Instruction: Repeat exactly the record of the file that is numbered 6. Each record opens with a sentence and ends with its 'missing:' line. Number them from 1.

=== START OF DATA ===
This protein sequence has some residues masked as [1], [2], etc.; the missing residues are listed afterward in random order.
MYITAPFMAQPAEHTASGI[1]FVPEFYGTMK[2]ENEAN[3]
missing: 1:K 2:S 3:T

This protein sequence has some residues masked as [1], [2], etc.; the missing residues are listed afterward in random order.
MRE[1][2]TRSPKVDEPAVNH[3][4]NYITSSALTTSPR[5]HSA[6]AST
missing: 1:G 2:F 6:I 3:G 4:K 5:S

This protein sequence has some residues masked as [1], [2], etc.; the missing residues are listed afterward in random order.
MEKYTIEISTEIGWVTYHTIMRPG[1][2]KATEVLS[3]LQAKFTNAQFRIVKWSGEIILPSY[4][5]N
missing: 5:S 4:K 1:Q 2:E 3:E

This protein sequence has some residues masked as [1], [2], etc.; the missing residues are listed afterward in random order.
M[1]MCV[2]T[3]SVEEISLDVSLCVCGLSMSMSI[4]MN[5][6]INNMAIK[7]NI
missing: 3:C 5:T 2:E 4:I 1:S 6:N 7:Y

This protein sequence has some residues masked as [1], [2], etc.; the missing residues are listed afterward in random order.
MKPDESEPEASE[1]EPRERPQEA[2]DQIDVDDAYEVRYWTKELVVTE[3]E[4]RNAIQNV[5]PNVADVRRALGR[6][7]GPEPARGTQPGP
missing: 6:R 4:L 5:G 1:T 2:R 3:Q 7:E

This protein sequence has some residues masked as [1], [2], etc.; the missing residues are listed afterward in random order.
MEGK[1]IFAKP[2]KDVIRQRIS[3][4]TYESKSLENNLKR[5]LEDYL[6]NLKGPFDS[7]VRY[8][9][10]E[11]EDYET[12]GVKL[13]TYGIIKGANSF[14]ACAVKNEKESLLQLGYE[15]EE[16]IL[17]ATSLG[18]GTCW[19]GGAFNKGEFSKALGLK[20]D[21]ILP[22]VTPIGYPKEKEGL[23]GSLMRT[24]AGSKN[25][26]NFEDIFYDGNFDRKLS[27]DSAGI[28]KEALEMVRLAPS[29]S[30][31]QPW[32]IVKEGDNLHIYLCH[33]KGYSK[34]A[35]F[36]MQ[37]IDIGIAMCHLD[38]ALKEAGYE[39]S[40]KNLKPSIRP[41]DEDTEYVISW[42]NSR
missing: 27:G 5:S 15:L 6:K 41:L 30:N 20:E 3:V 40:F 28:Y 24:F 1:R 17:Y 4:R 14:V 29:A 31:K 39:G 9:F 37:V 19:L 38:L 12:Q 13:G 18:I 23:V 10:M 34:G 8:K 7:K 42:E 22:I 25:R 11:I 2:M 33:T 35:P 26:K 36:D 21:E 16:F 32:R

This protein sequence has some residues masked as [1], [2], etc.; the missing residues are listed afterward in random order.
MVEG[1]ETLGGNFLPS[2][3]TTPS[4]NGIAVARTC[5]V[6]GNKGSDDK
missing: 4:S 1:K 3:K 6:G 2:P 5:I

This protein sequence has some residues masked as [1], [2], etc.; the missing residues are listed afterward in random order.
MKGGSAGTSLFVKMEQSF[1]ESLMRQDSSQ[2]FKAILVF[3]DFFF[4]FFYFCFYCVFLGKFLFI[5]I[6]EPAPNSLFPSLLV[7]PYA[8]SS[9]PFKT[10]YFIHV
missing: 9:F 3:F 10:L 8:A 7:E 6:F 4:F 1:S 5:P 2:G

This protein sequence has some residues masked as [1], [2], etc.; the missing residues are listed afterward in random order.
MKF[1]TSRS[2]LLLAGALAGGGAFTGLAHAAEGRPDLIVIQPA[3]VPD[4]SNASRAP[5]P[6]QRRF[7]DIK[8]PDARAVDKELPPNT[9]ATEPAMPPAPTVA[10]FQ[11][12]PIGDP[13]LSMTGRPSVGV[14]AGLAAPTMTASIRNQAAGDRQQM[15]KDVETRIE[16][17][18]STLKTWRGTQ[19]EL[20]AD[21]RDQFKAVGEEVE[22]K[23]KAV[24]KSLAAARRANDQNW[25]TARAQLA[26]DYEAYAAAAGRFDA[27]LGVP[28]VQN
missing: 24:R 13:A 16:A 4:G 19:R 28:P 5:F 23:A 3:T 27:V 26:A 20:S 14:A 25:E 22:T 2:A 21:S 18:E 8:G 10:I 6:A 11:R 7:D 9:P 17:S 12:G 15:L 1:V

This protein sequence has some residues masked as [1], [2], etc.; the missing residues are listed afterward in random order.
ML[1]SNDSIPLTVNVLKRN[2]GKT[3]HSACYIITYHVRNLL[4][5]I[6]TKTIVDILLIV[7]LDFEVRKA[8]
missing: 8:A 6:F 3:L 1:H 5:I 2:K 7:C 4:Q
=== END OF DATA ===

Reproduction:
This protein sequence has some residues masked as [1], [2], etc.; the missing residues are listed afterward in random order.
MEGK[1]IFAKP[2]KDVIRQRIS[3][4]TYESKSLENNLKR[5]LEDYL[6]NLKGPFDS[7]VRY[8][9][10]E[11]EDYET[12]GVKL[13]TYGIIKGANSF[14]ACAVKNEKESLLQLGYE[15]EE[16]IL[17]ATSLG[18]GTCW[19]GGAFNKGEFSKALGLK[20]D[21]ILP[22]VTPIGYPKEKEGL[23]GSLMRT[24]AGSKN[25][26]NFEDIFYDGNFDRKLS[27]DSAGI[28]KEALEMVRLAPS[29]S[30][31]QPW[32]IVKEGDNLHIYLCH[33]KGYSK[34]A[35]F[36]MQ[37]IDIGIAMCHLD[38]ALKEAGYE[39]S[40]KNLKPSIRP[41]DEDTEYVISW[42]NSR
missing: 27:G 5:S 15:L 6:K 41:L 30:N 20:E 3:V 40:F 28:Y 24:F 1:R 17:Y 4:R 14:V 29:A 31:K 39:G 9:F 37:V 19:L 38:L 12:Q 13:G 18:I 23:V 10:M 34:G 8:K 7:K 42:E 22:I 25:R 11:I 2:M 33:T 35:P 26:K 36:D 21:E 16:F 32:R